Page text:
The intended audience for this database is high school and above, so you probably won’t find material suited specifically for children but if you’re looking to brush up your own knowledge it’s a great resource.

BookFlix, on the other hand includes books and videos just right for an early elementary audience. By combining engaging stories (like Scaredy Squirrel) with informative texts (Backyard Wildlife: Squirrels) BookFlix offers the best of both worlds and makes learning painless. Sections on Animals and Nature

Bookflix

 

 

 

 

 

and Earth and Sky fit most obviously with the theme, but don’t overlook People and Places or even ABCs and 123s. Basic skills, after all, are the foundation of many different kinds of literacy.

Then there are TumbleBooks and OverDrive. Both offer a wide variety of children’s titles to read for information or for pleasure—and to log for summer reading. The TumbleBooks homepage highlights a variety of offerings:

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In OverDrive, use the drop-down subject guide on the kids’ OverDrive page to find books on Science & Nature, or locate Sci-Fi & Fantasy titles.

Finally, if you have a CLP card but haven’t yet spent much time browsing through Facts on File’s Science Online this summer is the perfect opportunity to familiarize yourself with this resource. Whether you’d like to plan a program that features a science experiment on a popular topic like Forensic Science, browse a timeline that offers a glimpse of scientific discovery through the ages or view a brief video on a science-related topic, this easy to use database offers lots of different ways to explore this year’s summer reading theme.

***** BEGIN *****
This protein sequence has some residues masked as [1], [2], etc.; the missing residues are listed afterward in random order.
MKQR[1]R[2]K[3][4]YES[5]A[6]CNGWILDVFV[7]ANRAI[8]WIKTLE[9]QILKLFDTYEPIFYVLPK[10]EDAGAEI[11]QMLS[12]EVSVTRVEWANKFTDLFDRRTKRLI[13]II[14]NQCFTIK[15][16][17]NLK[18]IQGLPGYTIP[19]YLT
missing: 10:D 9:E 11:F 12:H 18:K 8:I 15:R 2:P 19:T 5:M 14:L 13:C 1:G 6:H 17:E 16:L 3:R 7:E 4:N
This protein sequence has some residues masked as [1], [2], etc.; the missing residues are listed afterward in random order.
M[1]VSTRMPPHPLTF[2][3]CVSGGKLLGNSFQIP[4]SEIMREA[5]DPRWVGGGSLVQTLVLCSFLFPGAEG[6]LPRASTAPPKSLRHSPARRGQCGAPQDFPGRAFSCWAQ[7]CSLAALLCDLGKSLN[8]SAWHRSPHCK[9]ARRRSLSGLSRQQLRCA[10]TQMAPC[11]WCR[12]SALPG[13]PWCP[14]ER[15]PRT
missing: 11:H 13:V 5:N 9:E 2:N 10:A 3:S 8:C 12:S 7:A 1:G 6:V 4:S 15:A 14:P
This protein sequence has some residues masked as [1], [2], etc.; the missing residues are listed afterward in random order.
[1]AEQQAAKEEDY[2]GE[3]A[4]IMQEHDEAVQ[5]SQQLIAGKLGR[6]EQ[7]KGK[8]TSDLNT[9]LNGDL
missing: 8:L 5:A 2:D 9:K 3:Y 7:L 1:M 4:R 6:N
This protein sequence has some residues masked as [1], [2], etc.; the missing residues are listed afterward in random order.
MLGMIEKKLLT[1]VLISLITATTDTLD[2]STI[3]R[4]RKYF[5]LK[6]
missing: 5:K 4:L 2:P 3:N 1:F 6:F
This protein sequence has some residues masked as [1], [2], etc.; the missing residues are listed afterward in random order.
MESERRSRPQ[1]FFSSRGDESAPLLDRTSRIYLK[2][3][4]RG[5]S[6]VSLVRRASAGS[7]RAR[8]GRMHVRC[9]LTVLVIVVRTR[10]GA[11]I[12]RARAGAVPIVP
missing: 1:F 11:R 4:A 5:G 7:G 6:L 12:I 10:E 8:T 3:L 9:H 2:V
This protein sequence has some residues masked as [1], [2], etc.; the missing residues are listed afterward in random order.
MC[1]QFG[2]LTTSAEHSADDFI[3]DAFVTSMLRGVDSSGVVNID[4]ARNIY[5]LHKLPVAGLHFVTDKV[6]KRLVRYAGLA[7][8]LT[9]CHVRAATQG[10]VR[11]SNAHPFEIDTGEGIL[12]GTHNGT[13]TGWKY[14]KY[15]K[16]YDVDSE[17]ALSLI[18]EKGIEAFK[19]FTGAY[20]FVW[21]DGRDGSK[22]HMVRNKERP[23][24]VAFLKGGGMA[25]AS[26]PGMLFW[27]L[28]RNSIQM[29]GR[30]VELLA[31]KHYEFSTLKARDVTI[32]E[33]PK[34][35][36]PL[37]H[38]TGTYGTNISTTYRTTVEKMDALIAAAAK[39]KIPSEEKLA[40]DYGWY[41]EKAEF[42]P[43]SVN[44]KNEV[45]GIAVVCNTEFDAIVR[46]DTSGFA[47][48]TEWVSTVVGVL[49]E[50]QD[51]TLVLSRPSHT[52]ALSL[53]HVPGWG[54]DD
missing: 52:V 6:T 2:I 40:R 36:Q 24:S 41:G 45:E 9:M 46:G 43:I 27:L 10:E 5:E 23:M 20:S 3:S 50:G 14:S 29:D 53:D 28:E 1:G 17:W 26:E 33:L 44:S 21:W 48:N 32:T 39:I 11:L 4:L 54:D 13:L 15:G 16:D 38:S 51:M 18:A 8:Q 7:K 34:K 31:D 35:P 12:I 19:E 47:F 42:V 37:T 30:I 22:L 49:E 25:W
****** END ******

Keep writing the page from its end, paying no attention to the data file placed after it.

Are there other great summer reading resources lurking online? Share them in the comments.

Lisa (CLP)

 

 

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Gale Biography in Context

Think Phil is the most famous denizen from Punxsutawney?Phil

Searching Gale Biography in Context produces names and biographies of notable people (but not rodents) no matter how big or small your birthplace, worldwide.

From http://ic.galegroup.com/ic/bic1/?userGroupName=ein_remote above the search box, click on Birth Place. (You can also search by Occupation, i.e. Meteorologist; Nationality; and Death Place.) Begin to type in your chosen location and autofill will guide you, extremely helpful when you are typing a place like “Punxsutawney”. The search reveals Punxy to be a hotbed for writers and scientists!

Click on the individual’s name for brief reference information and then again on his or her name for more detailed biographical information, which often also includes current contact information – as it does for Crafton native Leroy Newby. Standard Gale tools such as sharing the information via many social media, citation information, and saving or downloading are shown to the right in the detailed information.

Searching Cresson, Pennsylvania, reveals it to be the Birth Place of North Pole discoverer Robert E. Leary!

Spend some time searching for people from your hometown in this terrific database – Mercer, Pennsylvania anyone?

Reznor

Debi –

ACLA